While an audit’s existence does not mean that there is, in fact, a problem at the plan it usually is triggered, according to experts in the area, by one of several possibilities, including complaints by plan participants (and of course at the SAG plan there is the now infamous whistle blowing letter by Craig Simmons), red flags because of the way in which the plan has described its assets or benefits on its filings with the government or concerns about whether the plan’s own auditors have done an adequate job.

In the case of SAG, for example, the investigation into the Simmons complaint led to a disclosure of a multi-million dollar fraud that was not prevented by internal controls at the plan.  Both the DOL and the IRS have become more aggressive in audits of benefits plans and in 2010, when the SAG plan says the current audit began, the DOL first set up its “Contributory Plans Criminal Project” to target fraud against participants and beneficiaries.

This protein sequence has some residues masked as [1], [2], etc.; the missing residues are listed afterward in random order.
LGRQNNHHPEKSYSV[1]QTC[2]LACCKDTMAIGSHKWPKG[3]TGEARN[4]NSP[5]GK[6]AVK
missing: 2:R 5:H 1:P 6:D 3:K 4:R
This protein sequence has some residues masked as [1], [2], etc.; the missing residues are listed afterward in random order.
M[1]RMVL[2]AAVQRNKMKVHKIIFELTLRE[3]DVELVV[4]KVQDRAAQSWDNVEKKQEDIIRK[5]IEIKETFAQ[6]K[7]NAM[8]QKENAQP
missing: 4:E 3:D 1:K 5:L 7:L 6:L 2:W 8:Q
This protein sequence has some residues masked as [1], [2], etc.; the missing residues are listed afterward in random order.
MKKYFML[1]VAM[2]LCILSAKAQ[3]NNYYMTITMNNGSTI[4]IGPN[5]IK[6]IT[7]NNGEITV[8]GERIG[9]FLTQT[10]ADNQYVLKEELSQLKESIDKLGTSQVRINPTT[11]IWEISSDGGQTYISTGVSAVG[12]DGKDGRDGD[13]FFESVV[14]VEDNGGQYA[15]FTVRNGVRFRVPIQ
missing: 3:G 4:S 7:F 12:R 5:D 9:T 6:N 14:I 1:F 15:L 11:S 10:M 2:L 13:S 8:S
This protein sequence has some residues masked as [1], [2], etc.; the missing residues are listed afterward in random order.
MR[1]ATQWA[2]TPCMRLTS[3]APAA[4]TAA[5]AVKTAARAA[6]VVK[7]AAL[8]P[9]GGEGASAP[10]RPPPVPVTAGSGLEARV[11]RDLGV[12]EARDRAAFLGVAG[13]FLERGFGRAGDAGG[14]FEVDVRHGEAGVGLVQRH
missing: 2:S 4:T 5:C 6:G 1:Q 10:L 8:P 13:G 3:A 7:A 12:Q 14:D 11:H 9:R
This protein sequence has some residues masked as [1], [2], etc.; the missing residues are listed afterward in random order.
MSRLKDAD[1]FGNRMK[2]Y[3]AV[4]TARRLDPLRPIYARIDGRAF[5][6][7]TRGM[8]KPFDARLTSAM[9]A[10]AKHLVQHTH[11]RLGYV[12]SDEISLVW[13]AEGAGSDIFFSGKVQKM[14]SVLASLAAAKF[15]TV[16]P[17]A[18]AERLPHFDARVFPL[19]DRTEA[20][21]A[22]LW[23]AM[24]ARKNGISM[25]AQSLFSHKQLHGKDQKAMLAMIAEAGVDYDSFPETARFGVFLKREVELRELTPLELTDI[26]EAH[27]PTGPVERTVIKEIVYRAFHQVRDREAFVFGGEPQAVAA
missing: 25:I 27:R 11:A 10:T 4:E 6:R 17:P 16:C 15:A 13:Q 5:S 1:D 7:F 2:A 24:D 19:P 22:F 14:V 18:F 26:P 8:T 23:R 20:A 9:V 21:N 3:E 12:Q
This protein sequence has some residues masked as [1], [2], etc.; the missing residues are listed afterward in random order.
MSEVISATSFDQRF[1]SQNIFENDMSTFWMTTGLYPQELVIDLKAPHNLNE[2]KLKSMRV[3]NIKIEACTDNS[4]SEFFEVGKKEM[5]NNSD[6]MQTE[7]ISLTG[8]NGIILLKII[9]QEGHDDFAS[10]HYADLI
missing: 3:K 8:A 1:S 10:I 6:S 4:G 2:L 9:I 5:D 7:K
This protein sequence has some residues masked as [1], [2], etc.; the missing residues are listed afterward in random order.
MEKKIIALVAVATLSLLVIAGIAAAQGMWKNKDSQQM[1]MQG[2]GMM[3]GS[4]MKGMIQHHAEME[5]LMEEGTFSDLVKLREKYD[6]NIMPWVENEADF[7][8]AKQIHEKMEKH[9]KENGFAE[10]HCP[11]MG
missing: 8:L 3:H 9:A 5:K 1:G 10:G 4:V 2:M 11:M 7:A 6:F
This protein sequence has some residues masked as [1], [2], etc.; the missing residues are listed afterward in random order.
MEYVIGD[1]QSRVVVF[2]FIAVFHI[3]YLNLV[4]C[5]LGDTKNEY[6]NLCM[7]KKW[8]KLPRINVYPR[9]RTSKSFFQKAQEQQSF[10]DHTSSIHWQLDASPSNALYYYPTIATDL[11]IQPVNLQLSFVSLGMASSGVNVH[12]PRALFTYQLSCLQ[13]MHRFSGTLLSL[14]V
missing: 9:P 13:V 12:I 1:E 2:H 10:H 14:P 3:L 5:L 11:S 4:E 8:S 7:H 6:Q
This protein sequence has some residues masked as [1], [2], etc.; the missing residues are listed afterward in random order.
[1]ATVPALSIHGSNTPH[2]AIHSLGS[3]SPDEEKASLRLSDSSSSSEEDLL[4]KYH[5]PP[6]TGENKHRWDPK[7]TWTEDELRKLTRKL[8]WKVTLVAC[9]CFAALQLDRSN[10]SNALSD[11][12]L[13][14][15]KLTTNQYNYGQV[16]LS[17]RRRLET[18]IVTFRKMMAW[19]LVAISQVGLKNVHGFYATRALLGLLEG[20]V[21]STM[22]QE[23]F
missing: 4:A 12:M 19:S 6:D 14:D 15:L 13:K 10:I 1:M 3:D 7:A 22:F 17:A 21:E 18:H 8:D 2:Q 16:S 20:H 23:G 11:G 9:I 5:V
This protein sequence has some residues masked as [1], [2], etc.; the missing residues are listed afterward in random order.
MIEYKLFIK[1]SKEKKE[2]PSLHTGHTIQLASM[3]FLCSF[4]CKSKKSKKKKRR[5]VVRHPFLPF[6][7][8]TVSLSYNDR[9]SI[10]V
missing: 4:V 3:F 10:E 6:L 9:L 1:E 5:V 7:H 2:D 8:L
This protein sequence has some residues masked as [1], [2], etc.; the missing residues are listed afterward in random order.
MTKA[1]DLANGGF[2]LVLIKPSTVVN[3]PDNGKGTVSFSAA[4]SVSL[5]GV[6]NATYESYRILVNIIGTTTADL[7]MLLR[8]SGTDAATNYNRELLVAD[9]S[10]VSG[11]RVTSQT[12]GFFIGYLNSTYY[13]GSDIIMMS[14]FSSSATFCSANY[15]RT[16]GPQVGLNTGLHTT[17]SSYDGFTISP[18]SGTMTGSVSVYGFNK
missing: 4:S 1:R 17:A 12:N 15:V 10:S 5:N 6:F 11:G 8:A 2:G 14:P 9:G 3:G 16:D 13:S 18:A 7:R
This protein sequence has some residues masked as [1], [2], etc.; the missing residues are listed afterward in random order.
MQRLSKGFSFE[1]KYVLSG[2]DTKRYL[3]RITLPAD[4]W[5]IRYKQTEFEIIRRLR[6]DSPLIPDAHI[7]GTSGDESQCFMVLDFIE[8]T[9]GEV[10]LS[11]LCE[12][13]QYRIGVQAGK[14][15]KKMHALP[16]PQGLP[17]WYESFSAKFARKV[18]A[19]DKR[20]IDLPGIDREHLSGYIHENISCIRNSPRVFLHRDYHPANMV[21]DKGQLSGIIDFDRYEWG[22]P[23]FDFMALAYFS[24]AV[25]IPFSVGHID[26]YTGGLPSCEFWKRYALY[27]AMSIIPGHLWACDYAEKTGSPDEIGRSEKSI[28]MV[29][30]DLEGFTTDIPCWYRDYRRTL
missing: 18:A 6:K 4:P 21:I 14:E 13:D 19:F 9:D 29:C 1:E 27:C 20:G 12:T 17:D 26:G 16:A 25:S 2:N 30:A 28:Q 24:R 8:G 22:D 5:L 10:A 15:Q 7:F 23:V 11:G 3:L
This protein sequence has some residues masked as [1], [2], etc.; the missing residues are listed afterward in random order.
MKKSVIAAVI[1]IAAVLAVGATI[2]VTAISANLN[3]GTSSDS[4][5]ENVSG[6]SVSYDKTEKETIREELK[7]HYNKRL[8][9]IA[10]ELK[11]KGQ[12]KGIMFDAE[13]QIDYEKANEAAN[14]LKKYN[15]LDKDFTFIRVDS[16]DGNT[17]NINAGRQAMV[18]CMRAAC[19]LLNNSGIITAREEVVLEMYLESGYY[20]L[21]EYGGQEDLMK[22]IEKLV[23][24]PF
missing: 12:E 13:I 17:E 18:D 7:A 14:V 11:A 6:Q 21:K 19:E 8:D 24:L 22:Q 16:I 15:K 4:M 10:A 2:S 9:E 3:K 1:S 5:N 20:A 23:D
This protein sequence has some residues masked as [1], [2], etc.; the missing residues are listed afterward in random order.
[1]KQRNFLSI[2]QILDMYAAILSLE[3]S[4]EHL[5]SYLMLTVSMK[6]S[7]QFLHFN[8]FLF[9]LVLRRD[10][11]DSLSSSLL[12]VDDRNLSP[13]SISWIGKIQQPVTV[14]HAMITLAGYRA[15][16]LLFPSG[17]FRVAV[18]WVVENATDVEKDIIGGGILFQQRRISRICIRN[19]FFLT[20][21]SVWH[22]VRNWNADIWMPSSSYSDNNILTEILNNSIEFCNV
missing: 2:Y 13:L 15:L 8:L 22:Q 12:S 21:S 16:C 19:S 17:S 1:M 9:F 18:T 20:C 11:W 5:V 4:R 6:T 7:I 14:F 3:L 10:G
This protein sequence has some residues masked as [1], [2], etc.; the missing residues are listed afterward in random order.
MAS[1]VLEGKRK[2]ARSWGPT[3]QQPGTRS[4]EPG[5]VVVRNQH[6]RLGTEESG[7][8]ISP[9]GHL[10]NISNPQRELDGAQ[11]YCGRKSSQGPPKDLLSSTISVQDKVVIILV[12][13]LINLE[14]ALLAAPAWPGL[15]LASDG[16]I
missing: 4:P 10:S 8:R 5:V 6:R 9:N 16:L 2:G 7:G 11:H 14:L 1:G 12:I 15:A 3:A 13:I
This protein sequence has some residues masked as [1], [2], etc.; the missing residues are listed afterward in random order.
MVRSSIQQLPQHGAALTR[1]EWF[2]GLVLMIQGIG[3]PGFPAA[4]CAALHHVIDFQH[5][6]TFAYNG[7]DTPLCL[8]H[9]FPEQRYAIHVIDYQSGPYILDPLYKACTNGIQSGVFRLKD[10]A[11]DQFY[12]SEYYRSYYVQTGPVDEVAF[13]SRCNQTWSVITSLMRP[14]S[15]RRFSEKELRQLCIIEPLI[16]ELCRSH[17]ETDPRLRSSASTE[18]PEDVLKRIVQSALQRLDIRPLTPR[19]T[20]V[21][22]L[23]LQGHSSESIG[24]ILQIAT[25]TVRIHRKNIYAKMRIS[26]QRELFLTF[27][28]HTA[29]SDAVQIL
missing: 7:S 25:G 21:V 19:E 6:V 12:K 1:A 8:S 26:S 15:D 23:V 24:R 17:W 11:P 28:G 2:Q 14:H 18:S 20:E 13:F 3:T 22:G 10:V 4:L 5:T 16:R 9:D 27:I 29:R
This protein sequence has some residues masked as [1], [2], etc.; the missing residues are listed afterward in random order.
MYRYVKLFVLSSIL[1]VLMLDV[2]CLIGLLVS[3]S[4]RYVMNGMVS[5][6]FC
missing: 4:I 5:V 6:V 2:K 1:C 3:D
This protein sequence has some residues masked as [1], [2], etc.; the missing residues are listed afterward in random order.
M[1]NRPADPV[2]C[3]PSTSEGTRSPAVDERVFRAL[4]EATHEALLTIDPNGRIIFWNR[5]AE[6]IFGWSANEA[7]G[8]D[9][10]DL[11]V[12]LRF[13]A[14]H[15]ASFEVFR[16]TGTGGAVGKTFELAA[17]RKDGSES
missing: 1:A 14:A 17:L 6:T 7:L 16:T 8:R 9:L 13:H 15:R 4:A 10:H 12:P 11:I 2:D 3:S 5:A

While no one can know now the outcome of the current audit, it is over the top to conclude that is it much ado about nothing or is simply routine. The weaknesses in internal controls admitted by the plan itself in response to the Simmons letter (the Plan told participants and beneficiaries that it had created a new board committee with its own independent counsel), a statement by pro-merger SAG Watch site that the Plan had to strengthen internal controls after a prior incident of malfeasance, the public declaration by Bob Carlson (a merger opponent and trustee) that the merger would place a “staggering burden” on the plan, and now the admission of an ongoing multi-year investigation by the Department of Labor all point to the fact that SAG went into the merger negotiations with AFTRA at a time of weakness. If the merger is approved there will be very difficult internal battles to resolve the problems that merger does not touch, including the future of the vitally important health care and pension plans built over so many years by the hard work of SAG members.